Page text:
Turtle Bay

The United Nations People’s Republic of Protocol

The U.N. flew its flag at half-staff this week for recently departed North Korean ruler Kim Jong Il, honoring the passing of one of the world’s most repressive political leaders and ending an internal debate about whether it was appropriate to do so. When Kim’s death was announced, the U.N. flew its flag half-staff at ...

By , a senior staff writer at Foreign Policy.
STAN HONDA/AFP/Getty Images
STAN HONDA/AFP/Getty Images

The U.N. flew its flag at half-staff this week for recently departed North Korean ruler Kim Jong Il, honoring the passing of one of the world's most repressive political leaders and ending an internal debate about whether it was appropriate to do so.

When Kim's death was announced, the U.N. flew its flag half-staff at its headquarters in Pyongyang, but not at U.N. headquarters, where the flag is traditionally lowered upon news of the death of a head of state.

U.N. officials in New York debated whether Kim should be granted the honor, since he had never been recognized within his own country as the head of state.

The U.N. flew its flag at half-staff this week for recently departed North Korean ruler Kim Jong Il, honoring the passing of one of the world’s most repressive political leaders and ending an internal debate about whether it was appropriate to do so.

When Kim’s death was announced, the U.N. flew its flag half-staff at its headquarters in Pyongyang, but not at U.N. headquarters, where the flag is traditionally lowered upon news of the death of a head of state.

U.N. officials in New York debated whether Kim should be granted the honor, since he had never been recognized within his own country as the head of state.

That distinction had been reserved for his father Kim Il Sung, who was posthumously named North Korea’s president for eternity following his death on July 8, 1994.  In 1998, North Korea amended its constitution to "hold the great leader Comrade Kim Il Sung in his esteem as the Eternal President of the Republic."

But the U.N., which has been expanding its humanitarian operations this year in North Korea, known as the Democratic People’s Republic of Korea, has been struggling to walk a fine line between avoiding being seen as honoring one of the world’s nastiest regimes while trying not to offend the government as it goes through a delicate succession.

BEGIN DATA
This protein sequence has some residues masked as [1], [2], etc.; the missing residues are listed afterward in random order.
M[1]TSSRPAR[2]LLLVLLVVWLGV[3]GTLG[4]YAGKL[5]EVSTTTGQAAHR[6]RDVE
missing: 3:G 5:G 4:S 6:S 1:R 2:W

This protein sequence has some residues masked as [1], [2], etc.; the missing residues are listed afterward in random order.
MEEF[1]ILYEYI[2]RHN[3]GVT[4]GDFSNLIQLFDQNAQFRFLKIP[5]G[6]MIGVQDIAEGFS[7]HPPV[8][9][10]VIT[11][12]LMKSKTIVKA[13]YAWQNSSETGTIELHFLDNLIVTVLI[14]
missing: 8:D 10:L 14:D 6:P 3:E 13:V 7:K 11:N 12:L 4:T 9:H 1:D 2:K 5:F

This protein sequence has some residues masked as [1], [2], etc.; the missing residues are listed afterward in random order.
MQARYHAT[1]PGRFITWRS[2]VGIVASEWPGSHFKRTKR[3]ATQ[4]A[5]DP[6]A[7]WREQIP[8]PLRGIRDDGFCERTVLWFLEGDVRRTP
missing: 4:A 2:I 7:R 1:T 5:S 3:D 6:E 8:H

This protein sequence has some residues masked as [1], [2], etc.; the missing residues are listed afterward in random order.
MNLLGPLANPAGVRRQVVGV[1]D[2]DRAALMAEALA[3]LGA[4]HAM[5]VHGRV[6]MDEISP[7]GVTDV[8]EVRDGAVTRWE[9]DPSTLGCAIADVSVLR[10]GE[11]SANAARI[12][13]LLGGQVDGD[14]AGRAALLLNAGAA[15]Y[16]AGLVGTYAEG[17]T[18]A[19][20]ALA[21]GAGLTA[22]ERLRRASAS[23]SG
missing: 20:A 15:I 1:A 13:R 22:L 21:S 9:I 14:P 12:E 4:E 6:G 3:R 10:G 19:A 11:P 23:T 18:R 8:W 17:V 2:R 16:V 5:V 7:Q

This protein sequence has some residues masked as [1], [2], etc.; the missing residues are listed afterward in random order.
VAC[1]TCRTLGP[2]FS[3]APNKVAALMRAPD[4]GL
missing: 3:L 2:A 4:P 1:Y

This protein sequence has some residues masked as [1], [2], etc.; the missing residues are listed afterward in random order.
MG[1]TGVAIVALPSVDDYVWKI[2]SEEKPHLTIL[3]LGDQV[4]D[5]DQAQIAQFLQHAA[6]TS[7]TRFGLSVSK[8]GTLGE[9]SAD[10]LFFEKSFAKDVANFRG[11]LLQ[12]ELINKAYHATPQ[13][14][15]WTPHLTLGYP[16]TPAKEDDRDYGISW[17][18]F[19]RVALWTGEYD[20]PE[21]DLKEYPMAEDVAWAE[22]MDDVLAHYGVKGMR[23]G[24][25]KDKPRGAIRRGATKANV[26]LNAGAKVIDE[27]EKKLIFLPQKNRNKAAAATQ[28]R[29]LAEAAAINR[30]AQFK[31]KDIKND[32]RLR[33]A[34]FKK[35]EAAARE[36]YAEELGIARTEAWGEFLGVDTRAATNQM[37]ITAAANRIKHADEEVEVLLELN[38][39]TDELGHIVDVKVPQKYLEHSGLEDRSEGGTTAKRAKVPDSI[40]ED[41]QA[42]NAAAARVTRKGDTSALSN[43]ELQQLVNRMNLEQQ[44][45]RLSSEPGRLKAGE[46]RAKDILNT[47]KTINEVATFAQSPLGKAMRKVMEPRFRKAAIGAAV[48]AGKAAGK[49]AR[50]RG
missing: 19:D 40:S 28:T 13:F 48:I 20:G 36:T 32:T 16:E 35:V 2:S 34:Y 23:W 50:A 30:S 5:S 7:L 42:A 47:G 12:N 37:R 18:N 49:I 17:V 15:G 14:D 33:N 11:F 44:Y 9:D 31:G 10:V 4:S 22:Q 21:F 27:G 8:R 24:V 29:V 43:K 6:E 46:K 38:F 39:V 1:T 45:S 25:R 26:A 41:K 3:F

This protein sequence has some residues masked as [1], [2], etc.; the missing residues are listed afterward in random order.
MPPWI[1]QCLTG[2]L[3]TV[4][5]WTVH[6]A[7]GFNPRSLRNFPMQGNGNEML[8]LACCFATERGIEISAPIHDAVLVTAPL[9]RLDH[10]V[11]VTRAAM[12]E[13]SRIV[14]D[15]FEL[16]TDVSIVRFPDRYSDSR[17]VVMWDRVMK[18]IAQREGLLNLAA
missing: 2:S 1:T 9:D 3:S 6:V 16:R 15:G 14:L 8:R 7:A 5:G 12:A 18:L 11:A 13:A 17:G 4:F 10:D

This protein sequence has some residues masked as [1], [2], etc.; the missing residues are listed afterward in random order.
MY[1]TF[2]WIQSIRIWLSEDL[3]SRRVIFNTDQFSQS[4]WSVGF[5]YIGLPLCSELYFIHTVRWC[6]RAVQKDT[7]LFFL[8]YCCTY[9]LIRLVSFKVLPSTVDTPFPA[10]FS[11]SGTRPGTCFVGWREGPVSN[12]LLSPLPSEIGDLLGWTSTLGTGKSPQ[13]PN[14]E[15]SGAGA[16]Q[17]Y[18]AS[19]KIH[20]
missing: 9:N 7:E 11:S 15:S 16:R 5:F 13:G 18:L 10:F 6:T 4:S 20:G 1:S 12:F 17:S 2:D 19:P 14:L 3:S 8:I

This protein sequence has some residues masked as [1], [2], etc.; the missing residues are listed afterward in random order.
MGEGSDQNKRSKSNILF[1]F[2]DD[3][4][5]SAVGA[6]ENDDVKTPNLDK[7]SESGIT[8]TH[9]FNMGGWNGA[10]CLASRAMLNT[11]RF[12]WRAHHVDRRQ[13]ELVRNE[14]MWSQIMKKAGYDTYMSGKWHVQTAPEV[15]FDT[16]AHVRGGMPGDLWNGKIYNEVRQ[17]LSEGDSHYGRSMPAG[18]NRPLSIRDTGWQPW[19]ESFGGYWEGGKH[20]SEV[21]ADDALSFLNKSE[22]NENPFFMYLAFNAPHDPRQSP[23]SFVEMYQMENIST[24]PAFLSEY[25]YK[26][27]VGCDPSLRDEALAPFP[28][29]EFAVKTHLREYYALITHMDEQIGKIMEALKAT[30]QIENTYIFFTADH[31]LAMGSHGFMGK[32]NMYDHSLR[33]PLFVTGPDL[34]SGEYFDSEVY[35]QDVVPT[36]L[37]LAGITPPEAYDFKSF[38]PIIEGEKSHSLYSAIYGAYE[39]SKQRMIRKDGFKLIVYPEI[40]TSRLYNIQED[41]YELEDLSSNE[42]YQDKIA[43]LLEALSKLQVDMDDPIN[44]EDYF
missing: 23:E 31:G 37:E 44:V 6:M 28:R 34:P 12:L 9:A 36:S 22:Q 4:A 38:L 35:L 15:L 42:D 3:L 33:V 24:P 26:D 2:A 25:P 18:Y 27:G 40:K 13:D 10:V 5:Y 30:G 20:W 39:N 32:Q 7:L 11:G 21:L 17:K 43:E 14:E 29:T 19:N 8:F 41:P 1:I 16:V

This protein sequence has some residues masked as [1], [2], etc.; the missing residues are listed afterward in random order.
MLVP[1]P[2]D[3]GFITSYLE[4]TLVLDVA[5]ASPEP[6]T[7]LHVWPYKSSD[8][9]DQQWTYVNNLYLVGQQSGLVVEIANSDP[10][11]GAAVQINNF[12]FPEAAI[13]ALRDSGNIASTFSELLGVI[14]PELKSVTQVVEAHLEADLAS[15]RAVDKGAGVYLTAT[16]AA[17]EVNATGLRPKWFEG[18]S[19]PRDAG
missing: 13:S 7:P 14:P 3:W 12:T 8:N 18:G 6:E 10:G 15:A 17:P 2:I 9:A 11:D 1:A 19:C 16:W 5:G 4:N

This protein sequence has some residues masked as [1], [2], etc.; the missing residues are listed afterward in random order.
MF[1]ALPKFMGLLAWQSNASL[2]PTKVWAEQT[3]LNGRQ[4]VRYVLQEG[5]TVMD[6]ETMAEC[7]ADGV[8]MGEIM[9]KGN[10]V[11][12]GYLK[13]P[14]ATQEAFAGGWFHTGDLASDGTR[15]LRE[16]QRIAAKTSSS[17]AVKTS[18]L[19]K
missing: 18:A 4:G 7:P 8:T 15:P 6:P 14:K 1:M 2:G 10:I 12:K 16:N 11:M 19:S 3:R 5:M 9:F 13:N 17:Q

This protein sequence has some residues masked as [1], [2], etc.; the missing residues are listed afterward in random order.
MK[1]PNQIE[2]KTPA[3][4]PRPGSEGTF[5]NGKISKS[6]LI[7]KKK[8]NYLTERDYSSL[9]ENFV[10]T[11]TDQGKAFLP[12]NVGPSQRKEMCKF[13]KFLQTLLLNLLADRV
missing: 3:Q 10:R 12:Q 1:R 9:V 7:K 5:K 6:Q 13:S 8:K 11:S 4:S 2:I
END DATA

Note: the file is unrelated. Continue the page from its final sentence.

"This case is unique," a senior U.N. official explained to Turtle Bay. "Everything in that country is unique. I can’t think of another country where the head of state is permanently dead."

U.N. Secretary General Ban Ki-moon’s office issued a statement offering his condolences to the people of North Korea upon Kim’s death, though not to his government, and vowed continued support for the desperately poor North Korean people.

"The Secretary-General has learned that the leader of the Democratic People’s Republic of Korea (DPRK), Kim Jong-il, passed away," read the Dec. 19 statement. "The Secretary-General extends his sympathy to the people of the DPRK at this time of their national mourning."

But on Wednesday, the U.N. relented and agreed to set its flag at half-staff at all of its offices around the world after the North Koreans asked.    

"We were requested by the DPRK mission [to fly the flag at half-staff] on the day of the funeral and as a matter or protocol we did it," Ban’s spokesman Eduardo Del Buey told Turtle Bay. "These decisions are taken in consultation with the members states and when we take a look."

Asked if this meant the United Nations had finally recognized Kim as the country’s head of state, Del Buey said "you have to ask the DPRK mission to tell you who their head of state is and was." I’m still waiting for the answer.

Follow me on Twitter @columlynch

Colum Lynch is a senior staff writer at Foreign Policy. Twitter: @columlynch

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